70 years ago today on 27 July 1953, an armistice for a cease-fire was signed after 3 years of war in the Korean Peninsular, aiming to “ensure a complete cessation of hostilities and of all acts of armed force in Korea until a final peaceful settlement is achieved”.

The historical document bore the signature of five men from three countries: Kim Il Sung and General Nam Il representing North Korea, General Peng Dehuai representing China, and Lieutenant General William Harrison Jr. and General Mark Clark representing the United States.

Later, China proposed to finalise the settlement with a formal peace treaty, but the United States ignored the proposal, thus the Korean War never technically ended.

The following is a recollection of an encounter by a Chinese tourist who visited South Korea half a century after the armistice was signed:

Mr Zhang is a South Korean with ethnic Chinese background and as soon as I met him we became good friends. One day, we ascended Bada Hill and he told me that when he was a little boy he witnessed a bloody battle unfolding around the hill ranges.

He recalled how the American troops were well-wrapped up in warm clothes while Chinese armies wore cotton-padded hats, cotton-padded jackets and cotton-padded trousers, and looked rather thinly clad for the weather. What made him most astonishing is that in the freezing condition of Korea’s harsh winter with the temperature frequently dropping to minus 20 to 30 degrees Celsius, the Chinese soldiers had only rubber shoes on their feet.

Mr Zhang didn’t know that many Chinese volunteers were barefoot when fighting in the snowy field.

Pointing at rice paddy fields at the hill foot, Mr Zhang reflected on the battle scene of the day. The Chinese armies launched repeated charges at defence lines on the Bada Hill; when one group of the soldiers fell, another group of soldiers swiftly surged ahead, and the rice fields down the hill and the soil on the hilltop were all soaked in blood and became red. He never quite understood why Chinese soldiers could be so fearless, and what made them keep fighting under the most adverse circumstance like this.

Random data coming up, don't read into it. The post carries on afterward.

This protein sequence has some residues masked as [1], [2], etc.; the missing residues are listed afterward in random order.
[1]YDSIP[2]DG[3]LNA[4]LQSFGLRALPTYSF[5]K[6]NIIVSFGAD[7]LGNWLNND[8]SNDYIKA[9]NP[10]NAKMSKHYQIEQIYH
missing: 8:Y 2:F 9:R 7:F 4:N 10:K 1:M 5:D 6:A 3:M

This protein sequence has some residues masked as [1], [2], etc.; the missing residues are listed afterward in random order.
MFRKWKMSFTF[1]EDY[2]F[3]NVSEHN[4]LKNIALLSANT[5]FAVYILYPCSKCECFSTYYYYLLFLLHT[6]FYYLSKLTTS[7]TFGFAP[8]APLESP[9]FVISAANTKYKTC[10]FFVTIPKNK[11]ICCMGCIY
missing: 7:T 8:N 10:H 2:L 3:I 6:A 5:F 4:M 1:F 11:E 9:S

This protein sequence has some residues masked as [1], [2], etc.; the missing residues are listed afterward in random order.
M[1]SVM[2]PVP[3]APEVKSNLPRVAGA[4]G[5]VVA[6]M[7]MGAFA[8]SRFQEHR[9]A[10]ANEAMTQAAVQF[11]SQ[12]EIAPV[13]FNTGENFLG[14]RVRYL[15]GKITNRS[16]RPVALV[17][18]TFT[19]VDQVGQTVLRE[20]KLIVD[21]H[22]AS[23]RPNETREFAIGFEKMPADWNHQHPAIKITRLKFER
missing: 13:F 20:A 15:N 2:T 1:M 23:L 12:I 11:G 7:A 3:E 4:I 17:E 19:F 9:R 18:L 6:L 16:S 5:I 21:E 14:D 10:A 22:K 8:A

The combat finally concluded with the Chinese claiming victory and replacing the Americans to take charge of the region. The locals did not feel afraid of the Chinese armies, since the soldiers were pretty friendly. Like other South Korean civilians, Mr Zhang’s family previously lived a life on the run, trying their best to escape from war. They were hungry and cold and homeless. It was Chinese soldiers who distributed food and clothes to the refugees, which allowed them to hold out through the winter. He still remembered vividly how a Chinese Volunteer handed him a cornbread, which he said was a moment that he would never forget.

“The locals would flee when heard the news that the South Korean or American troops were coming, but if it was the Chinese army, we would stay ‘cause we knew Chinese Volunteers would not hurt the civilians,” added Mr Zhang.

I felt my eyes dimmed with moisture.

Due to constant US air strikes, Chinese armies had difficulties receiving their food supplies, and many soldiers survived on snow and cold potatoes. But they gave away their cornbread to the South Koreans.

December 31, 1950, when facing a vehement onset from the Chinese, the US and South Korean forces hastily retreated southward, leaving British troops alone to bear the brunt of the attacks from PVA’s 39th and 50th corps.
On the afternoon of January 4, 1951, the 116 Division of PVA’s 39th Corp and a company from the North Korean People’s Army broke into South Korea’s capital Seoul.
The Chinese soldiers engaged in street battles with the US and South Korean troops in the capital city.
The Chinese soldiers were hunting the remaining U.S. and South Korean military combatants around the Gate of Independence in Seoul.
That night, PVA’s 149 division from the 40th Corp also entered the city.
Chinese Volunteer Army soldiers celebrated the victory in front of South Korea’s parliament house in Seoul.

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